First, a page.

Investigator Spotlights

Dartmouth researchers were awarded $5.5 million in new and competing awards during February. Here, Dartmouth Now takes a closer look at projects ranging from gender and computing, controlling the spread of cholera, and the long-term impacts of restricted mobility created by the apartheid in South Africa. View the complete list of February awards, as reported by the Office of Sponsored Projects, at the bottom of this page.

“Our task is to design, build, and research a collection of novel games drawing on psychological theory and research in order to reduce stereotype threat and implicit bias toward women and girls in STEM,” says Mary Flanagan, director of Dartmouth’s Tiltfactor Laboratory. (photo by Eli Burak ’00)

Mary Flanagan, the Sherman Fairchild Distinguished Professor in Digital HumanitiesSponsoring agency: National Science FoundationProject: “(EAGER) Transforming STEM for Women and Girls: Reworking Stereotypes & Bias”

Game changer: Since the 1990s, Flanagan has taken on challenges that exist at the intersection of gender and computing. She hopes this project will “transform—and ultimately dispel—stereotypes, biases, and other factors that subconsciously limit girls’ options to pursue careers in science, technology, engineering, and math (STEM).”

More than a game: “Our task is to design, build, and research a collection of novel games drawing on psychological theory and research in order to reduce stereotype threat and implicit bias toward women and girls in STEM,” says Flanagan. According to Flanagan—who directs Dartmouth’s Tiltfactor Laboratory—the games play with bias in several ways, including “making players humorously aware of their implicit bias and limiting players’ agency in a game by their own character’s prejudices.”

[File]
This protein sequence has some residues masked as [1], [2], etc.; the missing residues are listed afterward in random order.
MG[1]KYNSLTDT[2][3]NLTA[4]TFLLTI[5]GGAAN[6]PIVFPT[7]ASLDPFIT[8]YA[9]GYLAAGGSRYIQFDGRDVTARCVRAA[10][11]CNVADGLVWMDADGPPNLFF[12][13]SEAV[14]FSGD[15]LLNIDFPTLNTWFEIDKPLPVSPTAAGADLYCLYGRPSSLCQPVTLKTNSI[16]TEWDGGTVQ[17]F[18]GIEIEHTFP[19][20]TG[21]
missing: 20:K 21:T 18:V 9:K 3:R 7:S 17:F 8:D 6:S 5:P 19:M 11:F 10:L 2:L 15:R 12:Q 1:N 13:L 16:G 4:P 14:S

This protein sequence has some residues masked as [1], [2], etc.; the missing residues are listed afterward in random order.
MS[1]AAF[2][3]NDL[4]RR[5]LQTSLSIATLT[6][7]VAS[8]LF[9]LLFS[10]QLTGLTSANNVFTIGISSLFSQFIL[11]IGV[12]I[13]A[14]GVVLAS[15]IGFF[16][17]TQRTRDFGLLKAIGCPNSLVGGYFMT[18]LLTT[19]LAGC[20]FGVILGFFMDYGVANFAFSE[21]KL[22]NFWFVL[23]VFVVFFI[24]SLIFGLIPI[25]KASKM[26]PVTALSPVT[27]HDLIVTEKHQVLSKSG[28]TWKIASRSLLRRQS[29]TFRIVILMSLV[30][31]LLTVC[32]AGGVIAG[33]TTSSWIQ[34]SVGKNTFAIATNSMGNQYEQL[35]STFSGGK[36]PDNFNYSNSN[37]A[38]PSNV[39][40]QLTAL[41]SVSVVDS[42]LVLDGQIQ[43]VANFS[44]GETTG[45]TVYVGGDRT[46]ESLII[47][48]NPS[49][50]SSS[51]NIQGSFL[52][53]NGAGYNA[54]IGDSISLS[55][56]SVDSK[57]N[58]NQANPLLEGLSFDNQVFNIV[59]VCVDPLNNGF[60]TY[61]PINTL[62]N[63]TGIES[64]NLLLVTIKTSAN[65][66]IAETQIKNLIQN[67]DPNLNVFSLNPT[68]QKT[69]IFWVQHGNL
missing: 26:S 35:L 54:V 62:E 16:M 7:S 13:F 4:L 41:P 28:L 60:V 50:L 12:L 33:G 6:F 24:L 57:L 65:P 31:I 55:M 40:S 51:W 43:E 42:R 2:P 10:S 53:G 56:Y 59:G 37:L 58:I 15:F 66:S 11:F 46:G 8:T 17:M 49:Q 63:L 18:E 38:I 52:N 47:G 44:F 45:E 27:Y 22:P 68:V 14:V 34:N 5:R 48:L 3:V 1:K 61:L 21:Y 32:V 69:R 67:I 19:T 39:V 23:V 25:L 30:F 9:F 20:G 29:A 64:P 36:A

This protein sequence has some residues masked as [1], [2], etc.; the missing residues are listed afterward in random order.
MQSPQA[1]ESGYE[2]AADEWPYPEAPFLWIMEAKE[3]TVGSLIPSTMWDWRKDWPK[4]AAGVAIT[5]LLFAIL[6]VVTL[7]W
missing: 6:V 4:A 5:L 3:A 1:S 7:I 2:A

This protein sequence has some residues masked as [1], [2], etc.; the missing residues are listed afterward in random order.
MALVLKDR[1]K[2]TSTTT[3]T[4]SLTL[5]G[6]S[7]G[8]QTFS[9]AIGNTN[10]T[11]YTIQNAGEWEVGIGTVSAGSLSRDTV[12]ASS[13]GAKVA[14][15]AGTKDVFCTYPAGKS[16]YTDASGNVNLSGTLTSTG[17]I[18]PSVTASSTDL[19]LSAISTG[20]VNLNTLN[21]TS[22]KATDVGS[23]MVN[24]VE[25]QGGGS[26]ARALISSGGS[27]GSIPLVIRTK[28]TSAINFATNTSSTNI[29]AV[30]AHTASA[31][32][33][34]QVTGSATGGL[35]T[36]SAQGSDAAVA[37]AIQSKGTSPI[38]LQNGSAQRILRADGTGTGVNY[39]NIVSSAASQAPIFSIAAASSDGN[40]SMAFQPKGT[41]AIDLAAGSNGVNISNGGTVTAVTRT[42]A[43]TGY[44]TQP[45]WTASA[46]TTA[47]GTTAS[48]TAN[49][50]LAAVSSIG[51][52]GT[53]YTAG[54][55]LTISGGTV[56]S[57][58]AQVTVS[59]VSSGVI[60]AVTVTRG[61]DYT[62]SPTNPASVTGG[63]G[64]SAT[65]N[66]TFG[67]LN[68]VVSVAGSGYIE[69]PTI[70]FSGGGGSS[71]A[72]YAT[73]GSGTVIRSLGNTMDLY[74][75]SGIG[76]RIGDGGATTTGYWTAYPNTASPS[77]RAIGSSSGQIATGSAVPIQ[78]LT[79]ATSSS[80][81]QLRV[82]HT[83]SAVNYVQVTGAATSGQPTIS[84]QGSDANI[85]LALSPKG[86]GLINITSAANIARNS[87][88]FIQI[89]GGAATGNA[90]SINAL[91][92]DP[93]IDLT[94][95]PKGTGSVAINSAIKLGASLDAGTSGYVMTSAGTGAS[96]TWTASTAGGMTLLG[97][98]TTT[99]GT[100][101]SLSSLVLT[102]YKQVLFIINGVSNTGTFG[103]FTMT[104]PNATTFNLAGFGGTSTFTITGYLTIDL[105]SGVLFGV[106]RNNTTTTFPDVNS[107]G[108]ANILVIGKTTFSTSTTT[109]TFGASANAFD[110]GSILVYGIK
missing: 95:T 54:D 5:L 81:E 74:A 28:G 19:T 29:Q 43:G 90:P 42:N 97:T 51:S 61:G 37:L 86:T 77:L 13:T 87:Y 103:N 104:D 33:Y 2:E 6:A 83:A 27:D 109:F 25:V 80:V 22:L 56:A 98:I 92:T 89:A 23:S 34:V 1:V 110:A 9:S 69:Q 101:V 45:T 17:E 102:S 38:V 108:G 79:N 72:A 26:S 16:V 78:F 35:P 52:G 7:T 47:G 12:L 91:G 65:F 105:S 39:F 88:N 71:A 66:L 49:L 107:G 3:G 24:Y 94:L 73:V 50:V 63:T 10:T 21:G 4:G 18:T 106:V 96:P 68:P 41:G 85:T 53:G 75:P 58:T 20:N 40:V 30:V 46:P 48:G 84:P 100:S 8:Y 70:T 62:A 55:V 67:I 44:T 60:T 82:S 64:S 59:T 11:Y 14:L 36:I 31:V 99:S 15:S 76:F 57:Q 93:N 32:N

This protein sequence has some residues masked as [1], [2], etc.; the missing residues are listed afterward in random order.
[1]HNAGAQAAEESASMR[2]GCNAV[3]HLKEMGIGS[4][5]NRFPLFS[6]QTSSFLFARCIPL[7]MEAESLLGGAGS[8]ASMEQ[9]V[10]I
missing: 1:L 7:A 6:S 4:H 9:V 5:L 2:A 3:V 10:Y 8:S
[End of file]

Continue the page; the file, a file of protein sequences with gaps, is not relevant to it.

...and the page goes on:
Teamwork: Flanagan’s team consists of undergraduate students with diverse backgrounds, which she says “leads to eclectic approaches to problem solving.” She describes her core staff members as “simply top notch: creative, energetic, and really humorous!”

Chemistry Professor F. Jon Kull ’88 (right) and his colleague, Professor of Microbiology and Immunology Ronald Taylor from the Geisel School of Medicine (left), are taking the next step in their search for a way to prevent infectious diseases such as cholera from becoming epidemics in developing countries. (photo by Joe Mehling ’69)

F. Jon Kull ’88, associate professor of chemistryKaren Skorupski, research associate professor of microbiology and immunology, Geisel School of MedicineRonald Taylor, professor of Microbiology & Immunology, Geisel School of MedicineSponsoring agency: National Institute of Allergy and Infectious DiseasesProject: “Structural Analysis of Vibrio cholerae Virulence Gene Regulatory Proteins”

A step further: Kull and his colleagues, Taylor and Skorupski, both from the Geisel School of Medicine, are taking the next step in their search for a way to prevent infectious diseases such as cholera from becoming epidemics in developing countries. This project will extend the group’s research on Vibrio cholerae, the bacterial species responsible for cholera.

Regulating proteins: The team is investigating how virulence is turned on and off in these bacteria, continuing their study of regulatory proteins, some of which showed pockets on their surface where unknown molecules (ligands) bind. The researchers will pursue identification of those ligands to learn how they may regulate virulence, opening a door on the basic mechanisms of how genes are turned on and off, while potentially identifying lead compounds for drug therapies.